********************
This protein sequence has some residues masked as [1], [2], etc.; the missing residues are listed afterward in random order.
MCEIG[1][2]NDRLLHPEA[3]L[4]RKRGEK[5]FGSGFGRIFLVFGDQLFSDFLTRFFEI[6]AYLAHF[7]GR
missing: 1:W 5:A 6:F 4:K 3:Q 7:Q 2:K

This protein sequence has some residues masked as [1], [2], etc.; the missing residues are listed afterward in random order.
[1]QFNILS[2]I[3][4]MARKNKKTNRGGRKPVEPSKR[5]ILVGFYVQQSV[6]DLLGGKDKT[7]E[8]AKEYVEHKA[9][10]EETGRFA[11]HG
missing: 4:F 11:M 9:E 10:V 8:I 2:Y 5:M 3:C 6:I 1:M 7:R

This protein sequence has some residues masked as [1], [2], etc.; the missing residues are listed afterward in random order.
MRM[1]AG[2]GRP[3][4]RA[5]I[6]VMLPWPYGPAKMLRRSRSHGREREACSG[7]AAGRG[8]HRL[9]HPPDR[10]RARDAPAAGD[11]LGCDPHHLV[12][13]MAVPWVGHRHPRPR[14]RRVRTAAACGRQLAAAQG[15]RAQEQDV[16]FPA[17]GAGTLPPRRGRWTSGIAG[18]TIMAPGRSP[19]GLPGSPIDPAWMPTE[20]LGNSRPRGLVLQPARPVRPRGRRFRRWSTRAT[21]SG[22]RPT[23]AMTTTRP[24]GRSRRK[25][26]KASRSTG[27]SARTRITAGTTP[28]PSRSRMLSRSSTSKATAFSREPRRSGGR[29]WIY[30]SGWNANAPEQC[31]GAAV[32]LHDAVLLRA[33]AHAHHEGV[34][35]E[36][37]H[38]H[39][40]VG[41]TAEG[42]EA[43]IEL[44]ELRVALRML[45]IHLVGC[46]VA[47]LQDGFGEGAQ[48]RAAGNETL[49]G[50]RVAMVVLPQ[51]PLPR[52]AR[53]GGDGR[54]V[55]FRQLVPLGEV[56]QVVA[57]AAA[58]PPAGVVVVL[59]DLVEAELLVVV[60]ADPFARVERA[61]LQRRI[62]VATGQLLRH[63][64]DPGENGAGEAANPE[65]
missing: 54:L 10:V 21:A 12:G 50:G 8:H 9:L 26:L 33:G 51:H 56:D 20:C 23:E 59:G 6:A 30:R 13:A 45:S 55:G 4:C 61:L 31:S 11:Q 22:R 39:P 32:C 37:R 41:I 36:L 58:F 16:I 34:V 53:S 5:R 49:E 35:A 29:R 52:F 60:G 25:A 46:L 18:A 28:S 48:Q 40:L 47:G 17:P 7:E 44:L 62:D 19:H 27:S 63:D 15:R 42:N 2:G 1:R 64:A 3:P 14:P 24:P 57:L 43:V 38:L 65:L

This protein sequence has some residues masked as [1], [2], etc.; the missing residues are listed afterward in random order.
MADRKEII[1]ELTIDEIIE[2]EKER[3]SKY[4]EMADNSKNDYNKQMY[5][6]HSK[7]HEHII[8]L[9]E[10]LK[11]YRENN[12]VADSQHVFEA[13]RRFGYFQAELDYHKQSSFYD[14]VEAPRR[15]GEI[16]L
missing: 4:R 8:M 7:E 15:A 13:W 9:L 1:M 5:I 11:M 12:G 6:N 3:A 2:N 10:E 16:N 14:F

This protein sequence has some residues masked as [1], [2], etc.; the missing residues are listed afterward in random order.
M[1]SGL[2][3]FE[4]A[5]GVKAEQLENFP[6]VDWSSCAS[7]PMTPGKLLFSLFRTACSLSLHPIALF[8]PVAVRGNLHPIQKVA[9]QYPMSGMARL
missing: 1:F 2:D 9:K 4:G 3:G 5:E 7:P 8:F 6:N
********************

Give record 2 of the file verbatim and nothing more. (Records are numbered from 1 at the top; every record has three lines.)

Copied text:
This protein sequence has some residues masked as [1], [2], etc.; the missing residues are listed afterward in random order.
[1]QFNILS[2]I[3][4]MARKNKKTNRGGRKPVEPSKR[5]ILVGFYVQQSV[6]DLLGGKDKT[7]E[8]AKEYVEHKA[9][10]EETGRFA[11]HG
missing: 4:F 11:M 9:E 10:V 8:I 2:Y 5:M 3:C 6:I 1:M 7:R